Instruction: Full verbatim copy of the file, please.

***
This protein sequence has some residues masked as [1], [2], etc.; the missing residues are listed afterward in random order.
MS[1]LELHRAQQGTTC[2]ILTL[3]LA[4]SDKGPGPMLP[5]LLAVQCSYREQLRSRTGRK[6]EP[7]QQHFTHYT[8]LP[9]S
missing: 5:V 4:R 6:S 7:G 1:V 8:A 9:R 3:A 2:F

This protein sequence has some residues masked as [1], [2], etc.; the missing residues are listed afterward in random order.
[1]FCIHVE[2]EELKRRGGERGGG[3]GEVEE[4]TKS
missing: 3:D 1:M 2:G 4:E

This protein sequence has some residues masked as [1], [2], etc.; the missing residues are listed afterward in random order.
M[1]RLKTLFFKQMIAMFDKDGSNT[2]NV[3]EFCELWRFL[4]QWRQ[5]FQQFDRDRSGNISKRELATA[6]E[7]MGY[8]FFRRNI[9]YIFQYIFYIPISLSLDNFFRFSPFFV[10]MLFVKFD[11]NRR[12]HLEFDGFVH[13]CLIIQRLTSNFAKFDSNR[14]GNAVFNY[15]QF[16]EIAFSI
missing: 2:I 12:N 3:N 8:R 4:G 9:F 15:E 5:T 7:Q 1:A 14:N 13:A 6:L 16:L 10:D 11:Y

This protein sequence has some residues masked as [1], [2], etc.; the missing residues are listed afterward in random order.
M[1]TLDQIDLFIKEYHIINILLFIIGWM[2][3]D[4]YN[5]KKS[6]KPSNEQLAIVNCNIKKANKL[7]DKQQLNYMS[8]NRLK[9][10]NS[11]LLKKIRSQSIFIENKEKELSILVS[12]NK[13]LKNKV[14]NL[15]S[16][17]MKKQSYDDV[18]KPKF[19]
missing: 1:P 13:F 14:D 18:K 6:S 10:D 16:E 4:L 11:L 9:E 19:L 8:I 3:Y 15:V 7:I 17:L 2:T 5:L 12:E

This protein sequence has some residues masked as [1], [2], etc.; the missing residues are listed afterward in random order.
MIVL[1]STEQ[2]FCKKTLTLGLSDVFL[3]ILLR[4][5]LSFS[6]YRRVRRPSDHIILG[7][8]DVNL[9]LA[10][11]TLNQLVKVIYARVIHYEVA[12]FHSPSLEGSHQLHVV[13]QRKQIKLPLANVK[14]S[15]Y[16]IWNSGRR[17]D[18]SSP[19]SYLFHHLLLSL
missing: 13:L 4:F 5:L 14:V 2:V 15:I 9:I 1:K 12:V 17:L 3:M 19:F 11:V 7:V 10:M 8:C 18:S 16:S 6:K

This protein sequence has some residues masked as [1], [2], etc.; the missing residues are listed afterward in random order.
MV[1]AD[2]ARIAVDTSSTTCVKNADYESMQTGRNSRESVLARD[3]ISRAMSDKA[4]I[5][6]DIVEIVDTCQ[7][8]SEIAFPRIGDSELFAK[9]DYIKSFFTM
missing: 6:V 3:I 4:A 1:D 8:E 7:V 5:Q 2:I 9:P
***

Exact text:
This protein sequence has some residues masked as [1], [2], etc.; the missing residues are listed afterward in random order.
MS[1]LELHRAQQGTTC[2]ILTL[3]LA[4]SDKGPGPMLP[5]LLAVQCSYREQLRSRTGRK[6]EP[7]QQHFTHYT[8]LP[9]S
missing: 5:V 4:R 6:S 7:G 1:V 8:A 9:R 3:A 2:F

This protein sequence has some residues masked as [1], [2], etc.; the missing residues are listed afterward in random order.
[1]FCIHVE[2]EELKRRGGERGGG[3]GEVEE[4]TKS
missing: 3:D 1:M 2:G 4:E

This protein sequence has some residues masked as [1], [2], etc.; the missing residues are listed afterward in random order.
M[1]RLKTLFFKQMIAMFDKDGSNT[2]NV[3]EFCELWRFL[4]QWRQ[5]FQQFDRDRSGNISKRELATA[6]E[7]MGY[8]FFRRNI[9]YIFQYIFYIPISLSLDNFFRFSPFFV[10]MLFVKFD[11]NRR[12]HLEFDGFVH[13]CLIIQRLTSNFAKFDSNR[14]GNAVFNY[15]QF[16]EIAFSI
missing: 2:I 12:N 3:N 8:R 4:G 9:F 15:E 5:T 7:Q 1:A 14:N 13:A 6:L 16:L 10:D 11:Y

This protein sequence has some residues masked as [1], [2], etc.; the missing residues are listed afterward in random order.
M[1]TLDQIDLFIKEYHIINILLFIIGWM[2][3]D[4]YN[5]KKS[6]KPSNEQLAIVNCNIKKANKL[7]DKQQLNYMS[8]NRLK[9][10]NS[11]LLKKIRSQSIFIENKEKELSILVS[12]NK[13]LKNKV[14]NL[15]S[16][17]MKKQSYDDV[18]KPKF[19]
missing: 1:P 13:F 14:D 18:K 6:S 10:D 16:E 4:L 11:L 9:E 19:L 8:I 3:Y 15:V 7:I 17:L 2:T 5:L 12:E

This protein sequence has some residues masked as [1], [2], etc.; the missing residues are listed afterward in random order.
MIVL[1]STEQ[2]FCKKTLTLGLSDVFL[3]ILLR[4][5]LSFS[6]YRRVRRPSDHIILG[7][8]DVNL[9]LA[10][11]TLNQLVKVIYARVIHYEVA[12]FHSPSLEGSHQLHVV[13]QRKQIKLPLANVK[14]S[15]Y[16]IWNSGRR[17]D[18]SSP[19]SYLFHHLLLSL
missing: 13:L 4:F 5:L 14:V 2:V 15:I 9:I 1:K 12:V 17:L 3:M 19:F 11:V 7:V 10:M 8:C 18:S 16:S 6:K

This protein sequence has some residues masked as [1], [2], etc.; the missing residues are listed afterward in random order.
MV[1]AD[2]ARIAVDTSSTTCVKNADYESMQTGRNSRESVLARD[3]ISRAMSDKA[4]I[5][6]DIVEIVDTCQ[7][8]SEIAFPRIGDSELFAK[9]DYIKSFFTM
missing: 6:V 3:I 4:A 1:D 8:E 7:V 5:Q 2:I 9:P